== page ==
Earlier this week, I wrote about how the wave of criminals who are not being locked up is terrorizing D.C.
In February, Rep. Angie Craig was assaulted by a career criminal in the elevator of her D.C. building. The attacker, who had previously been busted 13 times for assault, decided to go for his 14th outing by punching the congresswoman in the face while trying to force her inside.
Kendrid Hamlin, the congresswoman’s attacker, has a rap sheet dating back to his teenage years. At 26, he’s been in court thirteen times on assault charges which would add up to an average of more than once a year as an adult. Along the way he has faced drug charges, burglary and indecent acts and yet never spent more than a month at a time in prison.
On March 25th, Phillip Todd, the chief economist for the Senate Committee on Homeland Security, was violently stabbed by a criminal who had just gotten out of prison 24 hours earlier.
The latest horrifying crime in D.C. is more of the same.
A woman cried “help” from Room 116 at the Ivy City Hotel. But by the time police arrived, the lights were off and she was silent.
The officers shined a flashlight at the window and, through the blinds, saw a man with blood on his hand. On the floor beside him, they found 31-year-old Christy Bautista, dead from 30 stab wounds.
Charging documents released Monday chronicle the brutal killing of Bautista, a woman from Harrisonburg, Va., in an attack Friday evening off New York Avenue in Northeast Washington. Court records also shed light on the criminal history of the man accused of killing her: He had been released from jail after pleading guilty to attempted robbery in D.C. while awaiting trial on a separate larceny charge in Prince George’s County. In recent months, he had missed court dates in both places, and court records show authorities had sought warrants for his arrest.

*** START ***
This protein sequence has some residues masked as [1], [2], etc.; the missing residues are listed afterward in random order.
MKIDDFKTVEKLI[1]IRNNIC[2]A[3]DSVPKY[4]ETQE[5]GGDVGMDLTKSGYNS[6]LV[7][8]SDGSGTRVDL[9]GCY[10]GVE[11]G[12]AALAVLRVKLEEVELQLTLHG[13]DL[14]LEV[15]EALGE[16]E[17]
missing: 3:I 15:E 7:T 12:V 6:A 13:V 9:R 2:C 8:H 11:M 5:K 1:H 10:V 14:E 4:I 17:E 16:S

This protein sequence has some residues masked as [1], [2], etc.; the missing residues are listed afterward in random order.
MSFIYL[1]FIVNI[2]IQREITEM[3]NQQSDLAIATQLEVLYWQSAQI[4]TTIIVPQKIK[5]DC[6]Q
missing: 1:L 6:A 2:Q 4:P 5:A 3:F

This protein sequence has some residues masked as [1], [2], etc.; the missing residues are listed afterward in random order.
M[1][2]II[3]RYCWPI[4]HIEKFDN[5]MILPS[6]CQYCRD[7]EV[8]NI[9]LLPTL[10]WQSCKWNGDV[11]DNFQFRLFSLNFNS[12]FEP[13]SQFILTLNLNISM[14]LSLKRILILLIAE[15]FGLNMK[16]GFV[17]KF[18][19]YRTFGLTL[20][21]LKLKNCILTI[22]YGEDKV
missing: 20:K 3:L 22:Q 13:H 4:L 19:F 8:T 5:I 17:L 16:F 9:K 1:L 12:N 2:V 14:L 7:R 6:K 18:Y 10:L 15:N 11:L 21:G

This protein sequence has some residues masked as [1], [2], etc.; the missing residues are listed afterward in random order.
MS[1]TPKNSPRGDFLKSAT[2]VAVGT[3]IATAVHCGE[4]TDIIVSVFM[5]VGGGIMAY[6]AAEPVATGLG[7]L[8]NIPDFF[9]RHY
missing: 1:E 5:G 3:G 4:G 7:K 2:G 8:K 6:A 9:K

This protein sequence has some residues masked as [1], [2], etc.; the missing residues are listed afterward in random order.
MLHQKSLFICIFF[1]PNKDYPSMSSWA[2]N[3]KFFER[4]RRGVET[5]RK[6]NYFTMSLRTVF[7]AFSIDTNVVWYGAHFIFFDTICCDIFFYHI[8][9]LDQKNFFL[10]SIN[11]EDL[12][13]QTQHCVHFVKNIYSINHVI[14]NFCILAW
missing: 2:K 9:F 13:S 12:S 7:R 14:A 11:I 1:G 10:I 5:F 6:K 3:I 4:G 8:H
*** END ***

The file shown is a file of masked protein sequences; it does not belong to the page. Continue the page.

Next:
Sydnor was accused of approaching a woman sitting in her car in Southeast Washington in October — brandishing a firearm and demanding that she exit the vehicle and give him her keys and cellphone, according to charging documents. He later pleaded guilty to attempted robbery, a reduction from his initial charge of armed robbery.
In January, prosecutors agreed to Sydnor’s release from jail before sentencing, though he was subject to high-intensity supervision. The U.S. attorney’s office in D.C. declined to explain that decision — with a spokesperson saying Monday that they cannot comment on pending litigation. Sydnor’s attorney in the case declined to comment.
When you decline to prosecute in 67% of cases, there are consequences.
U.S. Attorney Matthew Graves, who was appointed by President Biden, declined to prosecute 67% of those arrested in the city in 2021.
“I can promise you, it’s not MPD holding the bag on this. That’s B.S.,” D.C. Police Chief Robert Contee told The Washington Post. “Of course we are concerned. We believe every person we arrest should be off the streets.”
Christy Bautista didn’t have to die, but that’s what pro-crime policies do, they destroy and take lives. And that blood is ultimately on Biden’s hands.